Monday, December 16, 2013

Memories of Japan: Taking Lessons

A Lesson in Flower Arrangement by
Theodore Wores, 19th-century American painter.
The arrangement isn't necessarily very ikekbana-like,
but Wores got the kimono right, as well as the
traditional way of sitting on the floor.
Today is Monday, December 16, 2013.

One of the facets of Japanese life that I learned a lot about, but never got the chance to participate in, except as a teacher, was the practice of taking lessons.  Any lessons.  In Japan, all kinds of lessons are offered.  

You can study one of the Japanese arts, such as ikebana (flower arranging), sumi-e (ink-wash painting), chanoyu (Japanese tea ceremony, also called sa), how to wear kimono, how to play a koto or shamisen (traditional musical instruments), or how do a traditional fan dance (ougi).  You can learn any number of martial arts, such as karate (empty-handed fighting), kendō (bamboo sword fighting), aiki (fighting with harmonious spirit), ju(gentle way fighting), or kyūdō (Japanese style archery). Young single women often take lessons with the goal of becoming an accomplished shufu (housewife).  They can take lessons in traditional Japanese style cooking, including how to prepare the perfect rice, or learn Chinese cooking, party cooking, or how to prepare a box lunch (o-bentō).  And, of course, you can study English conversation.  

Lady Playing Koto, drawn by Settei Hasegawa in 1878
In spite of the fact that Japanese kids start learning English in junior high school and continue with required English classes throughout high school and college, few people can actually speak English with any degree of real fluency, because English is taught the way Japanese teach other school subjects: passively.  The teacher talks and the students listen, without asking too many questions, I might add.  Kids learn to read and write English, and to translate it, but not to speak it.  And part of that is the fact that the vast majority of "English teachers" in Japanese schools can't really speak English very well, either.  The ones who do speak English tend to do so very formally.  I was once playing Scrabble with a junior high teacher, a young man who was one of my private students.  He lost the game, after which he asked, "Must I... suffer defeat?"  It's interesting, actually, because all the other things you can take private lessons for involve active student participation.  I have no idea why the Japanese don't apply that same principle to English lessons.

One of my latest arrangements, done in October 2013.
This is a nage-ire (tall vase) hanging style from the
Ichiyō School of Ikebana.  Pine branches and
chrysanthemums in a tall silver glass vase set on a
lacquered wooden stand.

The one thing I wanted to do while in Japan was study flower arranging.  When I lived in Osaka, I had one English student, a doctor's wife, who was taking flower arranging lessons.  Every time I arrived at her house for a lesson, she had a different arrangement sitting on the kutsubako (shoe cabinet) in the entryway (genkan) area.  I often asked her about the arrangements, and she told me about the precise form of the various styles.  There are three main branches in every traditional arrangement, each branch positioned in an exact geometric angle with respect to the other branches.  The number and type of subsidiary branches and flowers was also highly prescribed, depending on the season.  I learned that there were a number of different "schools" of ikebana, each one established by a different master teacher.  Once you get used to looking at ikebana arrangements, you start to recognize the hallmarks of the various schools.  Popular schools include Ikenobo, the oldest school of ikebana, originated by a Buddhist priest over 550 years ago. The Ohara school, established 118 years ago, emphasises seasonal materials in natural arrangements.  The Sogetsu school, established 86 years ago, believes that arrangements can be made anywhere, using any materials, and that flower arranging should not be considered exclusively a facet of Japanese culture.  The Ichiyō school, one of the most modern, was founded in 1937.  It encourages personal interpretation, and was the first school to simplify the rules of arrangement for non-Japanese.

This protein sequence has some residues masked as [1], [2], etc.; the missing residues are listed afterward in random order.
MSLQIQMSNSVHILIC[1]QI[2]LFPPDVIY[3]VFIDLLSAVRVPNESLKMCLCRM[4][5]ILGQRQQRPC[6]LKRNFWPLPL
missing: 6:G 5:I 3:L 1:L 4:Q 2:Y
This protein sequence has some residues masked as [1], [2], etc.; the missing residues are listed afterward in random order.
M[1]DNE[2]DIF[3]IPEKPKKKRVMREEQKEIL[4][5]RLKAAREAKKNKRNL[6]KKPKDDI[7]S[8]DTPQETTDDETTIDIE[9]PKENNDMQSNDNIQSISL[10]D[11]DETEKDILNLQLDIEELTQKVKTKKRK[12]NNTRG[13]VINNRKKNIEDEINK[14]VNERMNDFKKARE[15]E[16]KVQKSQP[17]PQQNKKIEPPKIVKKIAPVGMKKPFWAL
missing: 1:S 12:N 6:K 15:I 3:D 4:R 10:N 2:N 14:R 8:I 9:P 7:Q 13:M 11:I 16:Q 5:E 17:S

While I lived in Tokyo, I found a specialty shop not far from where I lived that sold special vases for ikebana.  Other women buy shoes or clothes when they're depressed.  I bought vases.  Some of them even made it back to the United States in once piece, even though none has survived the the entire twenty-seven years I have been back.  That's not entirely surprising, given the number of times I have relocated since returning from my decade in Japan. 

I guess you could say that studying ikebana is one way in which my experience of Japan has been extended a bit.  I started to take ikebana lessons long after I moved back to the United States, thanks to, where I found an ikebana teacher a mere five-minute drive from my home.  She gives lessons in the Ichiyo school.  Although I no longer live in the Twin Cities (in Minnesota), I continue to study with her, scheduling lessons whenever I return to visit friends or family.  There are five courses, with twenty lessons each: primary, secondary, advanced, research, and instructor courses.  I have two lessons left to take in the basic course, after which I can get a certificate of completion.  If possible, I'd like to take all the courses offered, and perhaps someday I will be able to have a lesson with a visiting master teacher from Japan.  :-)

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